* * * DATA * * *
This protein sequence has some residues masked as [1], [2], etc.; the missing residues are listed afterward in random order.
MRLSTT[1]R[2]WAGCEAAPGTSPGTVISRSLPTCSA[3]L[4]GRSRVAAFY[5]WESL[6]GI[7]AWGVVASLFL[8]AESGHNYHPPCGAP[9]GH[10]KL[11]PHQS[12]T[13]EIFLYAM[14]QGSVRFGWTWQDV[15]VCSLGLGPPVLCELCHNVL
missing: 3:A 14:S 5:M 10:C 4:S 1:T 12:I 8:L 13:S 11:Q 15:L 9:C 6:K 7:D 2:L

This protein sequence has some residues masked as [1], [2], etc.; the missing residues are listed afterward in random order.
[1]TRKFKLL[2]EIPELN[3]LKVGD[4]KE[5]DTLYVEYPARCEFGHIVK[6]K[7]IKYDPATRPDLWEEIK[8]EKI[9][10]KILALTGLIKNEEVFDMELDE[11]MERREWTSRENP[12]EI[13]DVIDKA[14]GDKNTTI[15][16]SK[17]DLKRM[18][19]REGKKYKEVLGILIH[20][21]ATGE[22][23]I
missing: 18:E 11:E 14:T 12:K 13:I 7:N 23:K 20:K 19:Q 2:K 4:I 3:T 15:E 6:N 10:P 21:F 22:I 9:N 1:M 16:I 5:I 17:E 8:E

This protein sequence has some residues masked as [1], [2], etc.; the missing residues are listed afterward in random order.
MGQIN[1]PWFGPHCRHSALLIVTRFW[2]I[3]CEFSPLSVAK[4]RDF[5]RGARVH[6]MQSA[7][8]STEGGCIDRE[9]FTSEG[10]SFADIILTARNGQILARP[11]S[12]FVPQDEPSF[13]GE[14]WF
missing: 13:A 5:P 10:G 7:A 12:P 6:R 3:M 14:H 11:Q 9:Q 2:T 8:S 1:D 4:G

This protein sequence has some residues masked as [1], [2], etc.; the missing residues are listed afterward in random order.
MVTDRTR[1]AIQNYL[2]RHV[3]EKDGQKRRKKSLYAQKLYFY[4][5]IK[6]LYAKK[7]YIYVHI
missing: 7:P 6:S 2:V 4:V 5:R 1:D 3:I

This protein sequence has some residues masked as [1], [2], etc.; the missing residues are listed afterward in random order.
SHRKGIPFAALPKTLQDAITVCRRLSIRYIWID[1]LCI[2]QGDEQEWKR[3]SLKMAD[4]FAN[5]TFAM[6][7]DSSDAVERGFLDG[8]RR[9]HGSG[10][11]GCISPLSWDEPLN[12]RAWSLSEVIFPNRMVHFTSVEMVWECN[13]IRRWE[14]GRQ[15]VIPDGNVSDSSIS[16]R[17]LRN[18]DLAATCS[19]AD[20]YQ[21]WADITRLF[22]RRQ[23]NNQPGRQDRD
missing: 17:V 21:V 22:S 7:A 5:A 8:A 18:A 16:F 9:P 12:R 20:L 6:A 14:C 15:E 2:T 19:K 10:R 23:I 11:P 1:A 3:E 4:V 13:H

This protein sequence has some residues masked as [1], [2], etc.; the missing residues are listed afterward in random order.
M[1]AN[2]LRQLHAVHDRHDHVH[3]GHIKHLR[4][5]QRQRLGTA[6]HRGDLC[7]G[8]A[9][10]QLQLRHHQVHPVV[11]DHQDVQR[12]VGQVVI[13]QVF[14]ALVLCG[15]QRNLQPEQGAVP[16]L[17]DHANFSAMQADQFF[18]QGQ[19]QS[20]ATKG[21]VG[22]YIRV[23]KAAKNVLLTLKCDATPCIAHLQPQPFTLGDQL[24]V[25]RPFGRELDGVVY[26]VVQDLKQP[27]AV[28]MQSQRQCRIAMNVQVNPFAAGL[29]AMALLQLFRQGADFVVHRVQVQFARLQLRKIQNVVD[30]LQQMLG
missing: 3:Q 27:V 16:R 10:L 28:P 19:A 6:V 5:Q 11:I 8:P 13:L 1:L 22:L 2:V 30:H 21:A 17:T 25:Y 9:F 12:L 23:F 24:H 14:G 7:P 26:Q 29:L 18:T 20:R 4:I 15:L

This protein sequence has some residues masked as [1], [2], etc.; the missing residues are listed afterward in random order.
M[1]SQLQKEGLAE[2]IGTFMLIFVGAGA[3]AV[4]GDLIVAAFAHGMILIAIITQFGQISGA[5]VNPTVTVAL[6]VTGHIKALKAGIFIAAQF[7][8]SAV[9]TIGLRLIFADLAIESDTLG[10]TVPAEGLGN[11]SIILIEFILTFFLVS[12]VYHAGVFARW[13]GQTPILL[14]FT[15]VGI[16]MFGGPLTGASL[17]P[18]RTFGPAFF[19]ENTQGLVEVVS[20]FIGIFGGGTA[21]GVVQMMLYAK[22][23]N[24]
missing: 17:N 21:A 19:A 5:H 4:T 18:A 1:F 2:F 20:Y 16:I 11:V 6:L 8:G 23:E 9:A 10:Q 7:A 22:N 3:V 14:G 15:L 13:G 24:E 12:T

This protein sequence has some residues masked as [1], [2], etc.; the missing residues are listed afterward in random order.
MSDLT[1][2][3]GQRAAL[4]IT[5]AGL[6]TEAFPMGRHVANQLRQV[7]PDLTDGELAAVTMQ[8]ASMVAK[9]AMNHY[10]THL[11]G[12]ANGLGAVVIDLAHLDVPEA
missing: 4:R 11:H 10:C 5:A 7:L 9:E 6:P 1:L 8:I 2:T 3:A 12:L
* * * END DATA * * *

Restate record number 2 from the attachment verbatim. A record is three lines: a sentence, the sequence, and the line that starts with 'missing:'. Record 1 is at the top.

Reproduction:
This protein sequence has some residues masked as [1], [2], etc.; the missing residues are listed afterward in random order.
[1]TRKFKLL[2]EIPELN[3]LKVGD[4]KE[5]DTLYVEYPARCEFGHIVK[6]K[7]IKYDPATRPDLWEEIK[8]EKI[9][10]KILALTGLIKNEEVFDMELDE[11]MERREWTSRENP[12]EI[13]DVIDKA[14]GDKNTTI[15][16]SK[17]DLKRM[18][19]REGKKYKEVLGILIH[20][21]ATGE[22][23]I
missing: 18:E 11:E 14:T 12:K 13:I 7:N 23:K 20:K 19:Q 2:K 4:I 3:T 15:E 6:N 10:P 21:F 22:I 9:N 1:M 16:I 5:I 17:E 8:E